Part of being comfortable in the kitchen is having a “wheelhouse,” that is a range of recipes in your pocket you’re ready to make at any time. Once you have a handful of recipes you can make, you can expand from there and suddenly you can make anything.
So how do you get started with a handful of recipes to make for dinner? For me, it started with things my mom made, dishes that I was used to – fajitas, Italian food, steak sandwiches, stuffed chicken breast, the list goes on. Don’t have a guide? No problem – here’s my advice to you:
Get the Better Homes and Gardens cookbook.
Corelyn mentioned it in her post on gifts for food lovers, and I can’t stress it enough because it teaches you the basics. When I was in college, I made the lemon pepper chicken probably once a week (Sierra remembers) and confession: I still make it to this day, because it’s quick, I know it off the top of my head, and it’s versatile, so I can add whatever fresh herbs I have.
Here are a few other tips for building your wheelhouse:
1. Read labels. Curiosity is key when you’re making a meal. Tonight, making a stir fry I’ve made a million times, I looked at the label of my favorite Asian-inspired sauce and simply replicated that with the basic ingredients, without having to worry about all those preservatives and additions. So try a handful of store-bought sauces, figure out which ones you like the best, and read the labels to recreate them at home.
2. Be realistic. If you want to cook dinner, work out, watch the latest episode of Parenthood, finish the book club book, catch up on the blogs you read, and do laundry in one night you might be…overreaching. When Jeff and I have a busy night, I pull out a recipe that’s simpler, such as chicken quesadillas with steamed broccoli, that can be put together in 20 minutes before we head to the laundromat. If you only will have 30 minutes to make a meal, don’t attempt to make ravioli from scratch or insist you let the chili simmer for at least an hour. Start small: making chicken quesadillas with fresh chicken is a start to also shredding your own cheese, making enchiladas, making your own enchilada sauce…making chicken quesadillas with fresh chicken is better than making chicken quesadillas with precooked chicken or heating up a frozen meal.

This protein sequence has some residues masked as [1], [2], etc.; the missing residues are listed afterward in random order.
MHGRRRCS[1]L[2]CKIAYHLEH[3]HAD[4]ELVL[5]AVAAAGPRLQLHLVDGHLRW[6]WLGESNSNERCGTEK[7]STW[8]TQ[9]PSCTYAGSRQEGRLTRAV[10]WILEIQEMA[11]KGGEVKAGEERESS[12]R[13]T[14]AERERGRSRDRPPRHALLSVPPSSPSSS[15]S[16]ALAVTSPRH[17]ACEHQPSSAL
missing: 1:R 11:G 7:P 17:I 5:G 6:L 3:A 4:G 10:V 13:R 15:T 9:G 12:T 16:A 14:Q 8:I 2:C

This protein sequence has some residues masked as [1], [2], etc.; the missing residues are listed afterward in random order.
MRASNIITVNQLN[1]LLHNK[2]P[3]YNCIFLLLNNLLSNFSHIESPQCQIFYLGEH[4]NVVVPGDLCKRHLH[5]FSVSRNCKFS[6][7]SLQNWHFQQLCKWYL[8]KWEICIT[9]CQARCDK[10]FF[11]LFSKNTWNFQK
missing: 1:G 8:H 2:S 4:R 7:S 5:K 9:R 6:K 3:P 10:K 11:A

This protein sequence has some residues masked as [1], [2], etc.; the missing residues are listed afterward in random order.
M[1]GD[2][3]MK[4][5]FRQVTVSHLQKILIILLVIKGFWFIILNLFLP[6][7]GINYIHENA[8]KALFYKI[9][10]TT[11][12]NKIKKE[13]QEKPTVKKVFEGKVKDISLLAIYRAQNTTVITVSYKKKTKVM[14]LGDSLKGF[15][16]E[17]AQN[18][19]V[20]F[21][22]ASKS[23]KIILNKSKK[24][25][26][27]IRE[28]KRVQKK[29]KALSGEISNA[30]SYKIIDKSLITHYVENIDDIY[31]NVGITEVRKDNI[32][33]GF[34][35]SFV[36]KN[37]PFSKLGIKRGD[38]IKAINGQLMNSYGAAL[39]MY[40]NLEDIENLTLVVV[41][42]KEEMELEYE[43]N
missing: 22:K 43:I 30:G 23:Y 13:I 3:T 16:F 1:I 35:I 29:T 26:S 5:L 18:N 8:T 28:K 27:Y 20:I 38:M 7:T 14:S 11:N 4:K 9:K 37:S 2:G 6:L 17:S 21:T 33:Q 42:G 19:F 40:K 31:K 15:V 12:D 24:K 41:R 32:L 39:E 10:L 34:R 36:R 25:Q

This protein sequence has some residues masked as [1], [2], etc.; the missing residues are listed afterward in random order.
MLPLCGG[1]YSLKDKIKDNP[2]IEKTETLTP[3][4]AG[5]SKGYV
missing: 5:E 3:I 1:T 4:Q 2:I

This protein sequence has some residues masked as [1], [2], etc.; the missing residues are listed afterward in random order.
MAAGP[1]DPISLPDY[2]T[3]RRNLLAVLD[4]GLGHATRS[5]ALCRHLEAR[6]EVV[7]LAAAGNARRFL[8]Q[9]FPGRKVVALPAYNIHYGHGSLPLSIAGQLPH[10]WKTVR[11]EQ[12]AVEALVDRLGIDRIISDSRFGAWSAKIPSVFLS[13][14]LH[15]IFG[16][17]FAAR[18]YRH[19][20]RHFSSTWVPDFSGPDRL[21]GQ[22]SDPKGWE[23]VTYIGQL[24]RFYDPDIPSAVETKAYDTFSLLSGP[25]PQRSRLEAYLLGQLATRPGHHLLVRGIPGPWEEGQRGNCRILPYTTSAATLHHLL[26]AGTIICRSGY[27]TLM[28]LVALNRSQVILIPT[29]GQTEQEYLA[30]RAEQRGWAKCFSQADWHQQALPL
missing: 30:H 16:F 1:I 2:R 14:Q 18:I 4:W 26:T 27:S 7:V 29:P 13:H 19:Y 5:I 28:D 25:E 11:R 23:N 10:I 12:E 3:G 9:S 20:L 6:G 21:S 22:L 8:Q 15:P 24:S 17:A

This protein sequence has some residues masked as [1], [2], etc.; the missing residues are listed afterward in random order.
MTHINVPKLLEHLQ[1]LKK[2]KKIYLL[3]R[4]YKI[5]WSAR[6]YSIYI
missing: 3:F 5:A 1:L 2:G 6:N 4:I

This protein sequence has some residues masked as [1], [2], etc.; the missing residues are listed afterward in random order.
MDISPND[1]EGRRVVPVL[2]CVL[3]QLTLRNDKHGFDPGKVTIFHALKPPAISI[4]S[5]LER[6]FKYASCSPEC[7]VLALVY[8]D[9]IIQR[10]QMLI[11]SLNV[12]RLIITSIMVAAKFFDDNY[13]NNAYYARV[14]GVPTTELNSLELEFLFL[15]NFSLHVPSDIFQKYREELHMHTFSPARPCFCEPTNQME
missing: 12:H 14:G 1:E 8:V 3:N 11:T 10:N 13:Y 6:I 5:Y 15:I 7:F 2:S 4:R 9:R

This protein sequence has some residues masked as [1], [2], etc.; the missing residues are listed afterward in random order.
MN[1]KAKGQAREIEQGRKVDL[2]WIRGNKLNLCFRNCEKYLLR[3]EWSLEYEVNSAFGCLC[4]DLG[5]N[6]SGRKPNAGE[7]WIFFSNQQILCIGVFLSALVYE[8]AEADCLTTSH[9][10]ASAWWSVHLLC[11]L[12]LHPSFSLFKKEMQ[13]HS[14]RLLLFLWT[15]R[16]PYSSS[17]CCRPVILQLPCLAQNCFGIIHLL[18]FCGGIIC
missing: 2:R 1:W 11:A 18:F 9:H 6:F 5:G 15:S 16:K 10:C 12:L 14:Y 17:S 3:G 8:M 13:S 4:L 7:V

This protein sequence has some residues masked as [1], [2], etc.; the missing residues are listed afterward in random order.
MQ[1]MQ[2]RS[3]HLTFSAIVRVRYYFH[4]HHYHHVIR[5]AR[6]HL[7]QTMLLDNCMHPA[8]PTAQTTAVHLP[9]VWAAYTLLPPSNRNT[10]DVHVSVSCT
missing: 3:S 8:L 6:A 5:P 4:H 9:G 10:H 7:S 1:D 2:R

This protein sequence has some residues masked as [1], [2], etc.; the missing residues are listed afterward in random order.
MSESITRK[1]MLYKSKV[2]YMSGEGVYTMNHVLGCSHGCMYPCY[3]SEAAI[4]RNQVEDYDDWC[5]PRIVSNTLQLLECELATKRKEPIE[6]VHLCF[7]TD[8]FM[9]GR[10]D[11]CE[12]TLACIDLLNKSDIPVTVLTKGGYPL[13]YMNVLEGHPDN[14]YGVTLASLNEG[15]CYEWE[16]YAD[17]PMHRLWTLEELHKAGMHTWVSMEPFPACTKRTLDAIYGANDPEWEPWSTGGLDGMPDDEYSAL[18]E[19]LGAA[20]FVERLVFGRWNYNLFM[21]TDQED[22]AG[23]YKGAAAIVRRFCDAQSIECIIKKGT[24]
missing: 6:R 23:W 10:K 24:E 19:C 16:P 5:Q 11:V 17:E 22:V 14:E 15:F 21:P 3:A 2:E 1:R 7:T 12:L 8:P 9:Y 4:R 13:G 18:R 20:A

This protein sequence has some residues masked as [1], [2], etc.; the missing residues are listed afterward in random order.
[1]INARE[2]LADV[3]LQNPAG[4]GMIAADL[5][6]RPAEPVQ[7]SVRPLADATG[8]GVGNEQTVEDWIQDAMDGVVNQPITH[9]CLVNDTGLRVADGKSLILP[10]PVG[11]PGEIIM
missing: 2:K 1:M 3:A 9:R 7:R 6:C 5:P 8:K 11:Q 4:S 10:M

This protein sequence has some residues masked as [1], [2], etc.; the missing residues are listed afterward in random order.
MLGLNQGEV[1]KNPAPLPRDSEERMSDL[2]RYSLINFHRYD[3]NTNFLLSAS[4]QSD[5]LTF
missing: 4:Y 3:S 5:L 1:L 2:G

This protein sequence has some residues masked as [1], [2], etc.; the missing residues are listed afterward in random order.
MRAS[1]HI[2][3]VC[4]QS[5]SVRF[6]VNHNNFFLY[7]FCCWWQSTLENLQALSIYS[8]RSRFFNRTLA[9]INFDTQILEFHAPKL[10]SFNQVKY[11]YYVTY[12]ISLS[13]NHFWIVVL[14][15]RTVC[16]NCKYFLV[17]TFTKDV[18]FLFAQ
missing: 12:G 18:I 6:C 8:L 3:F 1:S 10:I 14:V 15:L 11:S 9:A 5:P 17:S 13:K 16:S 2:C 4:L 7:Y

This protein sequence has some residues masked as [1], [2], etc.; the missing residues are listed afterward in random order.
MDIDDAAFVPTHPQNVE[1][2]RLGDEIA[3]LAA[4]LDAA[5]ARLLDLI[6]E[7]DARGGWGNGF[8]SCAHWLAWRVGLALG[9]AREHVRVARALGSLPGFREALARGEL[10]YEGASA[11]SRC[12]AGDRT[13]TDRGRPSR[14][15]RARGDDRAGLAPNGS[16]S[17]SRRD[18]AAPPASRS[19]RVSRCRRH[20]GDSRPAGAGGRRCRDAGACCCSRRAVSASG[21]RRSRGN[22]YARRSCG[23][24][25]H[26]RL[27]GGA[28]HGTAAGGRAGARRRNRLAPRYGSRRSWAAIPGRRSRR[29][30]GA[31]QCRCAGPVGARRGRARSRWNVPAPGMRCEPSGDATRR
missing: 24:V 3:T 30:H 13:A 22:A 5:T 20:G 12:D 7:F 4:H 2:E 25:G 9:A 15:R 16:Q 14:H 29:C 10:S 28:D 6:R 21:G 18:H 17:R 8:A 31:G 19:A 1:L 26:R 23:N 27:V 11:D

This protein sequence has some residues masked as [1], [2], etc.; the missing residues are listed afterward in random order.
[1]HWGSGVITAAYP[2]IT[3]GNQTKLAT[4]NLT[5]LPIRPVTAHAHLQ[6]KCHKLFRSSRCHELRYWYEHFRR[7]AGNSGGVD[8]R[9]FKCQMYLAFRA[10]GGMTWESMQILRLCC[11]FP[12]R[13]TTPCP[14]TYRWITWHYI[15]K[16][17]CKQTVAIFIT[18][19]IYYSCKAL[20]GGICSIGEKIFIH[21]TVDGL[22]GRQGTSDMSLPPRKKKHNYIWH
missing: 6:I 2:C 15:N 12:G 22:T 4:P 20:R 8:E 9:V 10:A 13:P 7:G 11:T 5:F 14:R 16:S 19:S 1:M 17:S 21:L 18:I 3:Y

3. Invite people over. Jeff won’t eat soup. I don’t like cilantro. Corelyn and Mary hate olives. It’s hard to please everyone, you guys. So if you want to try something out – a lasagna or a stew or simply a dish you know your partner or roomies won’t try – invite people over who you know will love it. Not only will you get brownie points with your friends, you’ll also be able to cook for a crowd! And, you can always take leftovers for lunches and in some cases, freeze things for later.
4. Relax. Cooking should be fun, and when it’s not, it’s best to take a deep breath and remember that you’re doing good, here. You’re feeding yourself something better. So take a deep breath, and relax. And, if you screw up and have to eat a frozen pizza one night, that’s OK. I have burnt rice, over-salted soup (well that was Becca but who’s keep track?), and dropped entire plates on the floor before. It’s part of the experience!
What are your tips for experimenting in the kitchen and adding to your wheelhouse?